The Space Between Worlds

US edition of The Space Between Worlds by Micaiah Johnson

I normally don’t discuss covers much, but this time I will.

The anglophone books available to me are more often than not UK editions.  Sometimes there’s no difference from the US covers, sometimes there’s a huge difference, but never before have I encountered such a mood whiplash between the two.

US edition of The Space Between Worlds by Micaiah Johnson
US cover, courtesy Crown

Going strictly by the cover, I would assume that we were looking at a fluffy romantic comedy in a sci-fi setting. Either that or a parallel lives kind of story, similar to My Real Children but more light-hearted. Compare that with the UK edition:

UK edition of The Space Between Worlds by Micaiah Johnson
UK cover, courtesy Hodder & Stoughton

The latter more accurately encapsulates the mood of the book for me. I’m not sure what the thinking was behind the US cover, but I have a feeling that it’s probably led to a lot of disappointed readers. Is there fluffy romantic comedy hijinks? Not really! Is there a lot of grappling with the unknown and with morally repellent choices? Yes!

Is there a fair chunk of domestic violence? Also yes.

There is a lot going on in this multiverse story and my brain isn’t really built to handle those kinds of ins and outs. I’ve seen The Big Lebowski I don’t know how many times at this point, and I still can’t string together the chain of events surrounding Bunny’s disappearance, the ransom note, and her reappearance without sitting down and drawing a lot of diagrams and timelines. And that’s a story where the intrigue is just the background plot for brilliantly executed scenes and snippets of dialogue—in The Space Between Worlds the intrigue is basically the entire story.

Guess I need to adhere to a stricter drug regimen to keep my mind even more limber.

Getting back to The Space Between Worlds, all of this is potentially a Me problem and not a Book problem. In addition to my troubled relationship with intrigue, I also took a break from the book for almost a whole week, which couldn’t have helped. Keeping track of the different multiverse versions of characters wasn’t necessarily the hard part, but keeping track of all the different Earths and their politics was a lost cause for my addled brain. Earth 0 is the prime, principal Earth on which the bulk of the intrigue plays out, but events on Earths 22 and 175 are also important. Not to mention I think there’s a third Earth that our traverser protagonist Cara visits, but I don’t think it had much to do with the actual plot.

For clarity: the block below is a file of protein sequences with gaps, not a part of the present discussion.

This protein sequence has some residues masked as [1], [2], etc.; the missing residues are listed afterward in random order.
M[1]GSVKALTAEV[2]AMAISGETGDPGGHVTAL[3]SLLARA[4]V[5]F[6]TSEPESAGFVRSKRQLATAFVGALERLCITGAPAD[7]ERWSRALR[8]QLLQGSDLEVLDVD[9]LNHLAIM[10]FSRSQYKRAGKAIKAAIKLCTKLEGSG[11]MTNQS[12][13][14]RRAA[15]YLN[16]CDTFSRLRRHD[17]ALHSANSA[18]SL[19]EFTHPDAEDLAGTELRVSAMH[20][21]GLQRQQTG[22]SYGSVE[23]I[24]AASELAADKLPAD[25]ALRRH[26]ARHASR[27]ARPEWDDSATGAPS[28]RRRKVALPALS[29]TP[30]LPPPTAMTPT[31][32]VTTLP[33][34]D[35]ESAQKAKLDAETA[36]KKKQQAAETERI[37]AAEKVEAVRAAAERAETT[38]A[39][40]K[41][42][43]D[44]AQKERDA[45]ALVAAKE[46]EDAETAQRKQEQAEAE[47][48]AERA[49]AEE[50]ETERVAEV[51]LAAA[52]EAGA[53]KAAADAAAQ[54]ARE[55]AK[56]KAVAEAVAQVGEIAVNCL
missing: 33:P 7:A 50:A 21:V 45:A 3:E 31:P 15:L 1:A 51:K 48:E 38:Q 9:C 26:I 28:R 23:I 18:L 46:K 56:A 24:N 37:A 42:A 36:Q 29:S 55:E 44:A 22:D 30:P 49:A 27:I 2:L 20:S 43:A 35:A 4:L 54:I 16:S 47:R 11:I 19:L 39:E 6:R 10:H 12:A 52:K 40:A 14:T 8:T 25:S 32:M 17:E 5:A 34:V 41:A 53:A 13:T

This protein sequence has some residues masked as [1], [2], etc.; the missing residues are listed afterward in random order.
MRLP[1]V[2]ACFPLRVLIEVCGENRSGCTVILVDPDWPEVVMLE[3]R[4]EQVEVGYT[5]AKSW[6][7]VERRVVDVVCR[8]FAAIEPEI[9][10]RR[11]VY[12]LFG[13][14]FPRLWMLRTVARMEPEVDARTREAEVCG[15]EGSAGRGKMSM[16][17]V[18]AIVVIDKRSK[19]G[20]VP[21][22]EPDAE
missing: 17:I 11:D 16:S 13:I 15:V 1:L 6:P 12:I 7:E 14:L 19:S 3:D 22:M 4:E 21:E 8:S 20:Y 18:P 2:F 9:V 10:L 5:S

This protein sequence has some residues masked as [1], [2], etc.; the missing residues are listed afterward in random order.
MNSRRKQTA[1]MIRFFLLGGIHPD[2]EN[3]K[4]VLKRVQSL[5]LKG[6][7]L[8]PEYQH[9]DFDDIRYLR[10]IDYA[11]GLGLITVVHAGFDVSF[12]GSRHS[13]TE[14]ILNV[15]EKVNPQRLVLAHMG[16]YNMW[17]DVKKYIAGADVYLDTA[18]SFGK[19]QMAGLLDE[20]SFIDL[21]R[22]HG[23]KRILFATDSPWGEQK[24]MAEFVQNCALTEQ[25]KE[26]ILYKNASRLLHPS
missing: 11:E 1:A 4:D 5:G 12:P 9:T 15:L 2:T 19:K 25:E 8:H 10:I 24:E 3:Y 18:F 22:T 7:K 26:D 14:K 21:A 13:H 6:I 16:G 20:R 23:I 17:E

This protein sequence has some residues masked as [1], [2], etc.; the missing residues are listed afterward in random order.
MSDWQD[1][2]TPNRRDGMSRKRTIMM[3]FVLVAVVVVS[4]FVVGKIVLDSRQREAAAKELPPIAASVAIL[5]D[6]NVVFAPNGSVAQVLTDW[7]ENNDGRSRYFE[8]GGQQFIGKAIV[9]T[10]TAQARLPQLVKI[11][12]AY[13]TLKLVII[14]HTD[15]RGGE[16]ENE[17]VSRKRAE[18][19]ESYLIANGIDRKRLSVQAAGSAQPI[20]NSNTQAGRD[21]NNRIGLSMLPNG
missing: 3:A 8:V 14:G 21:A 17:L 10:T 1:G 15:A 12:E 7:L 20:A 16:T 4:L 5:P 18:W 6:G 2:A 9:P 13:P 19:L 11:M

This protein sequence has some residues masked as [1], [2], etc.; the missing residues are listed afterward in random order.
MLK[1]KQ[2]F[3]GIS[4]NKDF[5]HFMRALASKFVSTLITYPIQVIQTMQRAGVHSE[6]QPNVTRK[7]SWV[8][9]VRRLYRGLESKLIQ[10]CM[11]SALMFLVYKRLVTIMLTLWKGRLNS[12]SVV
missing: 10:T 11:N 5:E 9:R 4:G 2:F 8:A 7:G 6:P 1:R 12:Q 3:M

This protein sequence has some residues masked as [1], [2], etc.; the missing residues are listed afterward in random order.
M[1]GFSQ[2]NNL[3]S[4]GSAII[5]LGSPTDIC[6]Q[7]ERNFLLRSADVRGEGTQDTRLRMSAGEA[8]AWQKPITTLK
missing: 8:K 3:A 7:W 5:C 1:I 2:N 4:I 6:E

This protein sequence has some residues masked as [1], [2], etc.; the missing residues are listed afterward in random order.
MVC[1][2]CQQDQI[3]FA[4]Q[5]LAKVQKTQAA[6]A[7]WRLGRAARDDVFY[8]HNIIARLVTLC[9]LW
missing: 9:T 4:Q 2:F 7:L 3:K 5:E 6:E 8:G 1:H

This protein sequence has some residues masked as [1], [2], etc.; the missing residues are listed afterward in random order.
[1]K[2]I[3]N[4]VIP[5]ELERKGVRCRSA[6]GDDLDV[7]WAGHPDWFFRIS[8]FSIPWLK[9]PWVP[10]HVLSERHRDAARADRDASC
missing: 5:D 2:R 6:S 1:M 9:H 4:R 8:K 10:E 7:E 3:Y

Likewise there are some world-building elements that were not really laid out cleanly for my addled brain, or that were introduced way too late in the story, or that maybe I just happened to skim over. Unfortunately those elements are kind of plot-essential, so from a technical standpoint I wish they had been made clearer earlier on in the story. (Assuming that I just didn’t miss them, which I totally might have!)

But I was able to overlook all of that because I could see that the point for Johnson wasn’t “wow multiverses sure are cool.” Instead, it was more “how would multiverse traveling get integrated into the world as we experience today” and “how can the idea of parallel lives and parallel selves be used as a metaphor for Real Life Stuff,” and I was along for that ride. It seems, judging by other reviews, that some people weren’t along for that ride. And that’s okay! But since one of my own paradigms for years has been the idea of alternate universe versions of myself, Johnson’s take on the multiverse was a lot of fun for me.

Author: katherine

Stockholm-based translator and copyeditor of American extraction.

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